Monday, October 4, 2010

uCOS-III VS uCOS-II (Features)

Migrating from uCOS-II to uCOS-III was a humming question in my head and the heads of many. I started trying to answer this question with the idea that uCOS-III is totally a new kernel but with roots into uCOS-II. My survey is based on uCOS-II source code and the Win32 for uCOS-III evaluation I got recently.

Differences between uCOS-III and uCOS-II can be classified under 5 categories:
  1. Features
  2. Source file names and contents
  3. Conventions
  4. Variable names
  5. API changes
These areas are of great importance for those who are willing to port uCOS-II applications to uCOS-III.

I will try to explain briefly each category in a separate post.

If any of my results are not accurate enough due to the lackness of uCOS-III source code, please feel free to email me at to correct it in this post.

Changes in Features
uCOS-III is introduced in 2009 while uCOS-II was first introduced in 1998. For both kernels, books and source code are available. But for uCOS-III, Micrium followed a new model. The source code is made available only to licensed users.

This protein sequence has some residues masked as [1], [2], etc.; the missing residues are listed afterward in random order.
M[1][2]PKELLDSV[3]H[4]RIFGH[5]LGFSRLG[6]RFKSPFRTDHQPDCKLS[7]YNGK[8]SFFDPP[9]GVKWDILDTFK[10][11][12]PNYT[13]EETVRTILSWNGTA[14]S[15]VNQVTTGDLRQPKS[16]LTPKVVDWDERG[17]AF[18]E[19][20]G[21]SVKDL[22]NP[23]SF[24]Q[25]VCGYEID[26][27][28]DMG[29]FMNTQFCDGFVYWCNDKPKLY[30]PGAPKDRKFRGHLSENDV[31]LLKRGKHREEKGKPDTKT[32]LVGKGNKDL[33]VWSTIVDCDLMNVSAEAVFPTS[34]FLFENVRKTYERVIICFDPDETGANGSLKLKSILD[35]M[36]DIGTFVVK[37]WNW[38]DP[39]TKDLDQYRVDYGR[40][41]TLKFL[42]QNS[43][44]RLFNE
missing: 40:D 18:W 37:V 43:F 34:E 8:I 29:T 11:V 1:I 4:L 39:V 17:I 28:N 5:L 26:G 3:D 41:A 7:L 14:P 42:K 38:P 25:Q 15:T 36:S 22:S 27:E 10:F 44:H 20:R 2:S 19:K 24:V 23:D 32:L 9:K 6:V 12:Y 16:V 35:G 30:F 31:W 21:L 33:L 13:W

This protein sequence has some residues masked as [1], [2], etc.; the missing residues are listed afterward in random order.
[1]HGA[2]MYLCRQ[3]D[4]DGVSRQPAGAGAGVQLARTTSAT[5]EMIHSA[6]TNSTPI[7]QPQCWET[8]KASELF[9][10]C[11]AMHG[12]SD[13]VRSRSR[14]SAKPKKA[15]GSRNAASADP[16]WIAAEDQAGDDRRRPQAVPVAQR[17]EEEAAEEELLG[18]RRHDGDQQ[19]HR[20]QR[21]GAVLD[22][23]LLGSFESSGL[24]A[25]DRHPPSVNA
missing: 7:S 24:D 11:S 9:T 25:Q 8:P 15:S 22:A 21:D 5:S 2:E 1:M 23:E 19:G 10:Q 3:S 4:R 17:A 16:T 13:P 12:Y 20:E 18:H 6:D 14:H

Unlike uCOS-II, uCOS-III has no limitation on numbers of tasks (255 tasks mazimum in uCOS-II) nor on the number of tasks at each priority level. Consequently, RR scheduling was introduced in uCOS-III.

uCOS-III kept all services available except for the message mailbox. It was totally removed. Although a message mail box can be used exactly like a binary semaphore, in addition for message passing, but after all it is indeed a message queue with a single entry. Another breakthrough is that mutexes and task's suspension resumption now support nesting.

Advances in performance were considered in the design of uCOS-III compared to uCOS-II. Smaller code size, support for run-time configurability, less interrupt latency, enhanced built-in measurements, time stamping on posting APIs, optimize schedulers in assembly are dreams coming into reality.

uCOS-III is working on being a safety-critical certified software. It is compliant with
MISRA C 2004 (except for 8 rules) and the certificaion is in progress to achieve DO178B Level A, EUROCAE ED-12B, SIL3/SIL4, and IEC 61508.

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